This is where we part company – myself, that is, and my imaginary critic(s) – because the megalodon, as the title of this post indicates, that’s the central conceit. The story is its scaffolding. Science fiction tropes work the same way. They’re either bolstered by the plot, or by exposition, or by the entire corpus of science fiction. Such as FTL. Or AI. Complete nonsense, both of them. But no one quibbles when they appear in a science fiction because the scaffolding for them has been built up over a century or more of genre publishing. There’s no willing suspension of disbelief required – it’s entirely unconscious. And yet it’s instructional what readers will willingly disbelieve. As Joe Abercrombie once tweeted (and I paraphrase as I don’t have the exact tweet to hand): “giant flying lizards who breathe fire? No problem. Female blacksmiths? INCONCEIVABLE!”. I had a similar response to my space opera, A Prospect of War. I decided my universe would not have gunpowder. Giant plasma cannons, yes; but all personal combat would be using swords. FTL? No problem. Giant plasma cannons? No problem. No gunpowder, not even bows and arrows? UNBELIEVABLE.

In every science fiction, we have a megalodon in the room. Sometimes it’s the central conceit, sometimes it’s what we have to tastefully ignore in order for the conceit not to destroy the reading experience. But that science fiction, that conceit, is embedded in a world, either of the author’s invention or recognisably the reader’s own. While space battleships can flit from star to star using FTL, stars are still stars, planets are still planets, and yes, okay, the vast distances between stars might be compressed in order for the space opera to better follow its eighteenth-century adventure template… but space is still space and vacuum is still vacuum.

So why isn’t the hadal zone still the hadal zone?

The megalodon: that’s the conceit, and the willing suspension of disbelief comes wrapped around it. Reject that and you reject the story. The rest, that’s world-building. That’s the setting for the conceit. So it requires some sparkly tech that doesn’t yet exist? Shrug. No problem. That’s what – in a movie – production design is for. And they generally do an excellent job. But that doesn’t mean the laws of physics, for example, which pertain in the world, and which are not bent out of shape in the presence of the conceit, should be flouted. It’s not trainspotting. It’s not even expecting the science in a science fiction to be accurate. (I mean, when a science fiction novel which sells itself on its absolutely correct science gets it wrong in the first chapter, who would be foolish enough to expect science fiction as a whole to get the science right?)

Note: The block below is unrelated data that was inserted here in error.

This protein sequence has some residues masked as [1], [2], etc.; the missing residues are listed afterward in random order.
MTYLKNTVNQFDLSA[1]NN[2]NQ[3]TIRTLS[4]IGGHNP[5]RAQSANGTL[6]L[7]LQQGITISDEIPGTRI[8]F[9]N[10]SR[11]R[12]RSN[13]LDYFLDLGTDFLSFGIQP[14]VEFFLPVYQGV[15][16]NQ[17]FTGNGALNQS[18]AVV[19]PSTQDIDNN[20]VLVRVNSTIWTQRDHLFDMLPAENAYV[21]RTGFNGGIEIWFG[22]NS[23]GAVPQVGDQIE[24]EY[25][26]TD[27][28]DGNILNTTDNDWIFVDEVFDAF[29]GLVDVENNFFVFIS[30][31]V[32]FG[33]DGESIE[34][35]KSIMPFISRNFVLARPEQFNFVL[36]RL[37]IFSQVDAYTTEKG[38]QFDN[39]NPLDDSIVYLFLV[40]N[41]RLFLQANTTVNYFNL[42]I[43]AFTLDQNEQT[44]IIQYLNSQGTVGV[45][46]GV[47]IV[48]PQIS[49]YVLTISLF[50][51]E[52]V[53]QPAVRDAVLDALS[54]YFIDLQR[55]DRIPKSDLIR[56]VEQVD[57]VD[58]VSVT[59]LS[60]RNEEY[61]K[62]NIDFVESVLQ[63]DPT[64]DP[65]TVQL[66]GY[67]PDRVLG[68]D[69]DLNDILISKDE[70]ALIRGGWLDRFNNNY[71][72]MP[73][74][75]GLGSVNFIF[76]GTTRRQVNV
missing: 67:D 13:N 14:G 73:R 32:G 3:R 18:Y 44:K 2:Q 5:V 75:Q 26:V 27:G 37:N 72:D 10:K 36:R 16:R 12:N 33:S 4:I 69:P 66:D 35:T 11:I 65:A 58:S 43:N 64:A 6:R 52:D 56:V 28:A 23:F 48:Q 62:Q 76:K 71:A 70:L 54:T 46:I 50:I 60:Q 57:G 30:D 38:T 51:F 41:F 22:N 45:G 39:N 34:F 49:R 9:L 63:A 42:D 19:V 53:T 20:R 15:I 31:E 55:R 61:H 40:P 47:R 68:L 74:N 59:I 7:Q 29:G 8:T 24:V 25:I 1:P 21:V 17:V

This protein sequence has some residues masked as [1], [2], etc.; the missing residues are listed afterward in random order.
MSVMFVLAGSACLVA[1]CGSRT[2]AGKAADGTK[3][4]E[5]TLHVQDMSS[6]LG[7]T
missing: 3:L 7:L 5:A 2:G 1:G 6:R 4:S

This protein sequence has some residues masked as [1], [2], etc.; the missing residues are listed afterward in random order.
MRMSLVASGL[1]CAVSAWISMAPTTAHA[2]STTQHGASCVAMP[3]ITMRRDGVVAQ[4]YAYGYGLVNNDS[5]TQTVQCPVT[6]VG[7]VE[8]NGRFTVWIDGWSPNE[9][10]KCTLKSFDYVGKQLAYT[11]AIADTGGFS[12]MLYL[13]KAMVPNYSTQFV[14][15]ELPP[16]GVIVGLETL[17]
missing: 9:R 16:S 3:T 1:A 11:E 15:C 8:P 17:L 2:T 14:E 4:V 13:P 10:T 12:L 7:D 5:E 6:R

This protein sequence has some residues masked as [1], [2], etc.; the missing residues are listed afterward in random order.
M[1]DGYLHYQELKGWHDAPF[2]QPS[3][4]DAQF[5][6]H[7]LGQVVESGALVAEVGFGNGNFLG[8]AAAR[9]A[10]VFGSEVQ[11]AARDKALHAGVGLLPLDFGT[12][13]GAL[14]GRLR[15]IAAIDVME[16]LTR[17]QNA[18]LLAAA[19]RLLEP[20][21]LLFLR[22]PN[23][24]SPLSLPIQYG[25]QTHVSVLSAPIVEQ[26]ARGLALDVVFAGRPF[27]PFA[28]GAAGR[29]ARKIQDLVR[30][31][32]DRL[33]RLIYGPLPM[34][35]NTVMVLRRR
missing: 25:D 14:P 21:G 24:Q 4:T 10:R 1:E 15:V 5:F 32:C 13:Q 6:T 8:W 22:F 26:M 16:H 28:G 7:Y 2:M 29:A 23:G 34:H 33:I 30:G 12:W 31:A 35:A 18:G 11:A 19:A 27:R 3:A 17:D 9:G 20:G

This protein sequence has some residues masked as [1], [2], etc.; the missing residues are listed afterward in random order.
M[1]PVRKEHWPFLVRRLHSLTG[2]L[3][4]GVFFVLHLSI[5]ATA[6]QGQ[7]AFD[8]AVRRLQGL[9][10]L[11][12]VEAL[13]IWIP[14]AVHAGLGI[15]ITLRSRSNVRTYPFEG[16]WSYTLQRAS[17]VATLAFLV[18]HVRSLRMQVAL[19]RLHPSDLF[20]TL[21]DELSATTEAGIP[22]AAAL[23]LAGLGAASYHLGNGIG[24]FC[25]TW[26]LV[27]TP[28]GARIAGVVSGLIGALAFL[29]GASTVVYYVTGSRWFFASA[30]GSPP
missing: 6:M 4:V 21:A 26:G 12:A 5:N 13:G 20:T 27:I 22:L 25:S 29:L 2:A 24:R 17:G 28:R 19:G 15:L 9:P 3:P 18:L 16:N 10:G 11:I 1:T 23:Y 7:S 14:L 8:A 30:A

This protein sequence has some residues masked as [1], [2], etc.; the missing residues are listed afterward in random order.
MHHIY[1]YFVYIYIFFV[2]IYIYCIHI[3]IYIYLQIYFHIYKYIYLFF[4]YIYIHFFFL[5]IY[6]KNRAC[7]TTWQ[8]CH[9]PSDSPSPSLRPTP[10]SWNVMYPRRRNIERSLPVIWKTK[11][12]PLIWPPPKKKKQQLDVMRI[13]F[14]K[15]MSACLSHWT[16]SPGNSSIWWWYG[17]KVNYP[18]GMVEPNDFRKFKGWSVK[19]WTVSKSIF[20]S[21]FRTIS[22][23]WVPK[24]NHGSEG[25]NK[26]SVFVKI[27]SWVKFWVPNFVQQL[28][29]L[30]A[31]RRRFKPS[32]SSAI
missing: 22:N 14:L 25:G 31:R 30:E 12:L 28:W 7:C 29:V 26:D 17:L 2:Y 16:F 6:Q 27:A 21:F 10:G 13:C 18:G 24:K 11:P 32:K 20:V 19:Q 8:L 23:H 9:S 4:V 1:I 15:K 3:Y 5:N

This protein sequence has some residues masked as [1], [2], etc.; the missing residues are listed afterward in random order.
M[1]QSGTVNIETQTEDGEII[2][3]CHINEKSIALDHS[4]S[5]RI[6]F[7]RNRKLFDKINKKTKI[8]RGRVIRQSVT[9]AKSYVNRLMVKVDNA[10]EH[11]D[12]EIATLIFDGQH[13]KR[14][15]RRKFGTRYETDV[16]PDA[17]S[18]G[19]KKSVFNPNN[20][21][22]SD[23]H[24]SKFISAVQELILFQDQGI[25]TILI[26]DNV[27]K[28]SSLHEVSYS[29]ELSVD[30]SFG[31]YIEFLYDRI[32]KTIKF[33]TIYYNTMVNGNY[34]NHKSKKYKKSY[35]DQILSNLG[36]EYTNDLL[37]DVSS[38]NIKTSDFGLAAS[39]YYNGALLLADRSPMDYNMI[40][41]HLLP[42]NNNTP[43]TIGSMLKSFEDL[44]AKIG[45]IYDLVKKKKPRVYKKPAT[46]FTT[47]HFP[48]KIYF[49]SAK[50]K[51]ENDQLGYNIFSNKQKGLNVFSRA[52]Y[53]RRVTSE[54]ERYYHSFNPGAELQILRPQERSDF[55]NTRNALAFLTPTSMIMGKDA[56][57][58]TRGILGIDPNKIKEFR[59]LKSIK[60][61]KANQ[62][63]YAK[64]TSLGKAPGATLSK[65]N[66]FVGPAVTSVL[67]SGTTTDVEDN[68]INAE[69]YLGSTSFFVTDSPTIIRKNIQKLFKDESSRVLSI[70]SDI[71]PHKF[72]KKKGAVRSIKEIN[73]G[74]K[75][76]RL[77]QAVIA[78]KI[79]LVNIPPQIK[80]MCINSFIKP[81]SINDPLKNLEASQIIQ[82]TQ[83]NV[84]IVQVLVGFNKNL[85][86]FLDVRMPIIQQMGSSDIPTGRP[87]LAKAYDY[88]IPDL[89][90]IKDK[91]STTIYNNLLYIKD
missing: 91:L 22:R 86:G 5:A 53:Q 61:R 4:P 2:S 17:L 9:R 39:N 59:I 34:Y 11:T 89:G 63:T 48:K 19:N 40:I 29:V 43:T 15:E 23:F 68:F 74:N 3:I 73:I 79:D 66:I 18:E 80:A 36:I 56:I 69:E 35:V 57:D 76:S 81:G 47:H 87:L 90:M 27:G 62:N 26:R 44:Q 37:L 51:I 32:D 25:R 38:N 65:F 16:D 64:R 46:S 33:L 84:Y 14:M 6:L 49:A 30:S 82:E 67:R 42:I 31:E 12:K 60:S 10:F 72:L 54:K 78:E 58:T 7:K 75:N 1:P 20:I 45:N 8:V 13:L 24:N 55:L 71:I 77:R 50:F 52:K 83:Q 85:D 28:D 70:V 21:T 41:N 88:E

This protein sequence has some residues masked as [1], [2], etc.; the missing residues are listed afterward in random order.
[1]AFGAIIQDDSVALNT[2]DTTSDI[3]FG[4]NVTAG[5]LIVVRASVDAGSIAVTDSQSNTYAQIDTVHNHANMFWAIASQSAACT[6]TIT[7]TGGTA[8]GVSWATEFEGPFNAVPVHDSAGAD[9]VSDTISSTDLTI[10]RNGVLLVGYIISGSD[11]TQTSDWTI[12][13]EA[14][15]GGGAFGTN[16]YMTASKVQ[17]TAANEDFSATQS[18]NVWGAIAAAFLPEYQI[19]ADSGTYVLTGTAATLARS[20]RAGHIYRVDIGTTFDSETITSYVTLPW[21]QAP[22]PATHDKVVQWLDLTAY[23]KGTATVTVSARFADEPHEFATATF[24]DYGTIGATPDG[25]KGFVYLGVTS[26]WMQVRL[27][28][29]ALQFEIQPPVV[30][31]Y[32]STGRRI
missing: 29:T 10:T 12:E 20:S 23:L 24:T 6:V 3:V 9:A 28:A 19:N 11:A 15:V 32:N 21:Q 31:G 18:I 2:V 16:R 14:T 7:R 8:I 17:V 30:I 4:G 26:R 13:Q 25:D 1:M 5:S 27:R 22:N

It’s an expectation of rigour; it’s an expectation of craft. Sometimes, these faux pas are either easily avoidable or easily justified within the text. Take the most egregious example to have occurred recently: dropping bombs in space in The Last Jedi? WTF? Bombs? In space? Did the director of the film not understand what zero gravity is? I mean, bombs? WTF? It’s just so fucking stupid. And yet… and yet…

All it took was one line: “Are we in the Star Destroyer’s gravity field yet?”

One line and… Woah! It actually makes sense.

To me, leaving out that line, failing to even think viewers would like an explanation… that smacks of contempt from the creators. They think viewers are too dumb to notice.